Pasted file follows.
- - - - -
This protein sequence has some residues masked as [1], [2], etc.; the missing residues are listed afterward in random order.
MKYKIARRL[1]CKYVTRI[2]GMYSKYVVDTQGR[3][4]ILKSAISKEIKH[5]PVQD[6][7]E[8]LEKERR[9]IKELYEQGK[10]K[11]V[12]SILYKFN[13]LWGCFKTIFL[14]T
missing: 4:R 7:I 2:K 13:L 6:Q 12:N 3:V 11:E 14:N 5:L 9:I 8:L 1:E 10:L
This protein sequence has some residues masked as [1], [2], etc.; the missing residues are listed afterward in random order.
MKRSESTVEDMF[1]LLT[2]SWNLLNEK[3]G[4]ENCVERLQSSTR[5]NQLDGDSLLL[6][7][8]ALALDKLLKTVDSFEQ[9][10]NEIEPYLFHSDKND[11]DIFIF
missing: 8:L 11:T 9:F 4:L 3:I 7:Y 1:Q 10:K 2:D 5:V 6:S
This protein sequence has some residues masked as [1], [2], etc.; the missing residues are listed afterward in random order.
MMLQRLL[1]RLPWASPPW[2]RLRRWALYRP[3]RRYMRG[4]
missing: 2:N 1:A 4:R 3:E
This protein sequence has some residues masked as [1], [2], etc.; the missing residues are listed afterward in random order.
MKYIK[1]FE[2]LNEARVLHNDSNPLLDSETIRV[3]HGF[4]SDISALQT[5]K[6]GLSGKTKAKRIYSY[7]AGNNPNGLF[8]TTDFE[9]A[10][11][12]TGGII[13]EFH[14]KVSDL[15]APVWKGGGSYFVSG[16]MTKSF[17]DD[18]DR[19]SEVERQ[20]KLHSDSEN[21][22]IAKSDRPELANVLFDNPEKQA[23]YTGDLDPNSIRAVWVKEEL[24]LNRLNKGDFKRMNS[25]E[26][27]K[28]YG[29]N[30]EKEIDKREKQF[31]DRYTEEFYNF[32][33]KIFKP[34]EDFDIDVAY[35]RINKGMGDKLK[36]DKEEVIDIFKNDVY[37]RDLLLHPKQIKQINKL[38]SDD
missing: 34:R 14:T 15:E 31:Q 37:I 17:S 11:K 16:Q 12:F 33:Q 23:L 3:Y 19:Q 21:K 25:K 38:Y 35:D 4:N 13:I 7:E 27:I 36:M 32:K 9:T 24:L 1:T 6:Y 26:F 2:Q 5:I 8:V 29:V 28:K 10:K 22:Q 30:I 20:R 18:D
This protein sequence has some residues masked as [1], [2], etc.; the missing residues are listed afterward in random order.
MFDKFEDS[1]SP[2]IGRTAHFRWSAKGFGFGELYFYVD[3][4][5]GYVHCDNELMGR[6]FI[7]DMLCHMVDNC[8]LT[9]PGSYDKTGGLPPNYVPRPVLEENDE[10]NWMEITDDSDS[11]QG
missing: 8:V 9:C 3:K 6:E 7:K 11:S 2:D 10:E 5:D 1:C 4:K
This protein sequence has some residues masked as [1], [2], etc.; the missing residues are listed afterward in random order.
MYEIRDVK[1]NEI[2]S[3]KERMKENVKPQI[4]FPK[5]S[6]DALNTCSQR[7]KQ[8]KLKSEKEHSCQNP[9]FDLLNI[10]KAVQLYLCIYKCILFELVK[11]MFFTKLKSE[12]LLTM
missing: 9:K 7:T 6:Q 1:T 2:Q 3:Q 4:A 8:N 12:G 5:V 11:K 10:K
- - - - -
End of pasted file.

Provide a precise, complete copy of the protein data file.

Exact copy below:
This protein sequence has some residues masked as [1], [2], etc.; the missing residues are listed afterward in random order.
MKYKIARRL[1]CKYVTRI[2]GMYSKYVVDTQGR[3][4]ILKSAISKEIKH[5]PVQD[6][7]E[8]LEKERR[9]IKELYEQGK[10]K[11]V[12]SILYKFN[13]LWGCFKTIFL[14]T
missing: 4:R 7:I 2:K 13:L 6:Q 12:N 3:V 11:E 14:N 5:L 9:I 8:L 1:E 10:L
This protein sequence has some residues masked as [1], [2], etc.; the missing residues are listed afterward in random order.
MKRSESTVEDMF[1]LLT[2]SWNLLNEK[3]G[4]ENCVERLQSSTR[5]NQLDGDSLLL[6][7][8]ALALDKLLKTVDSFEQ[9][10]NEIEPYLFHSDKND[11]DIFIF
missing: 8:L 11:T 9:F 4:L 3:I 7:Y 1:Q 10:K 2:D 5:V 6:S
This protein sequence has some residues masked as [1], [2], etc.; the missing residues are listed afterward in random order.
MMLQRLL[1]RLPWASPPW[2]RLRRWALYRP[3]RRYMRG[4]
missing: 2:N 1:A 4:R 3:E
This protein sequence has some residues masked as [1], [2], etc.; the missing residues are listed afterward in random order.
MKYIK[1]FE[2]LNEARVLHNDSNPLLDSETIRV[3]HGF[4]SDISALQT[5]K[6]GLSGKTKAKRIYSY[7]AGNNPNGLF[8]TTDFE[9]A[10][11][12]TGGII[13]EFH[14]KVSDL[15]APVWKGGGSYFVSG[16]MTKSF[17]DD[18]DR[19]SEVERQ[20]KLHSDSEN[21][22]IAKSDRPELANVLFDNPEKQA[23]YTGDLDPNSIRAVWVKEEL[24]LNRLNKGDFKRMNS[25]E[26][27]K[28]YG[29]N[30]EKEIDKREKQF[31]DRYTEEFYNF[32][33]KIFKP[34]EDFDIDVAY[35]RINKGMGDKLK[36]DKEEVIDIFKNDVY[37]RDLLLHPKQIKQINKL[38]SDD
missing: 34:R 14:T 15:E 31:Q 37:I 17:S 11:K 16:Q 12:F 33:Q 23:L 3:Y 19:Q 21:K 25:K 38:Y 35:D 4:N 13:I 7:E 27:I 36:M 32:K 9:T 24:L 1:T 6:Y 26:F 2:Q 5:I 8:V 29:V 28:K 10:K 22:Q 30:I 20:R 18:D
This protein sequence has some residues masked as [1], [2], etc.; the missing residues are listed afterward in random order.
MFDKFEDS[1]SP[2]IGRTAHFRWSAKGFGFGELYFYVD[3][4][5]GYVHCDNELMGR[6]FI[7]DMLCHMVDNC[8]LT[9]PGSYDKTGGLPPNYVPRPVLEENDE[10]NWMEITDDSDS[11]QG
missing: 8:V 9:C 3:K 6:E 7:K 11:S 2:D 10:E 5:D 1:C 4:K
This protein sequence has some residues masked as [1], [2], etc.; the missing residues are listed afterward in random order.
MYEIRDVK[1]NEI[2]S[3]KERMKENVKPQI[4]FPK[5]S[6]DALNTCSQR[7]KQ[8]KLKSEKEHSCQNP[9]FDLLNI[10]KAVQLYLCIYKCILFELVK[11]MFFTKLKSE[12]LLTM
missing: 9:K 7:T 6:Q 1:T 2:Q 3:Q 4:A 8:N 12:G 5:V 11:K 10:K